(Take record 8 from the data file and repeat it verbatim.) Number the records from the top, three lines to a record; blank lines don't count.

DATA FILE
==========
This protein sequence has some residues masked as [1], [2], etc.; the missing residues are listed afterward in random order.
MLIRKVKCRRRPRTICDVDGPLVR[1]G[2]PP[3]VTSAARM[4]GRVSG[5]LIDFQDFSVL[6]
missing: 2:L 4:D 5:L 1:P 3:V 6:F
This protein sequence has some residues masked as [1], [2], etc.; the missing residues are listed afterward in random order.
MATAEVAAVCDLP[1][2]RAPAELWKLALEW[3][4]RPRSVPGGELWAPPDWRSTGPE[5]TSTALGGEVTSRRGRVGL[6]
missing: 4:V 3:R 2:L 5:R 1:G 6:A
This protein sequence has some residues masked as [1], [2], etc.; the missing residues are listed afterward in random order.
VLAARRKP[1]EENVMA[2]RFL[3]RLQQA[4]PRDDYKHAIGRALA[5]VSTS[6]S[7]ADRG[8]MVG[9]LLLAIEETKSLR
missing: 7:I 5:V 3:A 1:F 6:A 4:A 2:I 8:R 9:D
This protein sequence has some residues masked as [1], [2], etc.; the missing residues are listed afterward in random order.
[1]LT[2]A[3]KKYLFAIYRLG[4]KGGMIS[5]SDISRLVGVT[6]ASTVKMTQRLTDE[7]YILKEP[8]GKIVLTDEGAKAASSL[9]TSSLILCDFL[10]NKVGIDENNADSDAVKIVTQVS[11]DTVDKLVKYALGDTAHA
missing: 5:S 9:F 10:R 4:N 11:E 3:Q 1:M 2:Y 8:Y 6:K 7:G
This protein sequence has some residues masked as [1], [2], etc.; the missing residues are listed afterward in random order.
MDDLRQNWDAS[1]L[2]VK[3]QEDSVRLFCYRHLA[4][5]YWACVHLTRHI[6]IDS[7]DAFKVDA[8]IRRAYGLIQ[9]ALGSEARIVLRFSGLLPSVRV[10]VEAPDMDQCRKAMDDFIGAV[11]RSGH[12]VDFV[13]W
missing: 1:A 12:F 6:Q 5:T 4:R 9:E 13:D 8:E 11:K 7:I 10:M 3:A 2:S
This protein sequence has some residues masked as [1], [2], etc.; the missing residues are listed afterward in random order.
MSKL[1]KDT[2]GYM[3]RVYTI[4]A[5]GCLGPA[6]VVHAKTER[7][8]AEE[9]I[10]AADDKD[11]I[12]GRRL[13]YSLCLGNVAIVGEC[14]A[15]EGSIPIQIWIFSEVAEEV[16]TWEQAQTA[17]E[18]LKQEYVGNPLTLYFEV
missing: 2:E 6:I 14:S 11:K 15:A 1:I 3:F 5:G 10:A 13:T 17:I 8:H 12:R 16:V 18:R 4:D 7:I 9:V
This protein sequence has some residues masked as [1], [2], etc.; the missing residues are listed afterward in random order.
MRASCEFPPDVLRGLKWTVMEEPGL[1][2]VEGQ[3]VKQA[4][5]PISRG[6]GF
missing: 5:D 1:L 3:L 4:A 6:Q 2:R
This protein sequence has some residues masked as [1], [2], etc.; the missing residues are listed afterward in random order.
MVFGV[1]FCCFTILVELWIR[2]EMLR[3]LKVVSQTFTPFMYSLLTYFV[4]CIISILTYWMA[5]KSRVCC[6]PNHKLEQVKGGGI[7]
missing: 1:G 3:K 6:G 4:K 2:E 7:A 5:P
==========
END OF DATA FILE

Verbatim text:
This protein sequence has some residues masked as [1], [2], etc.; the missing residues are listed afterward in random order.
MVFGV[1]FCCFTILVELWIR[2]EMLR[3]LKVVSQTFTPFMYSLLTYFV[4]CIISILTYWMA[5]KSRVCC[6]PNHKLEQVKGGGI[7]
missing: 1:G 3:K 6:G 4:K 2:E 7:A 5:P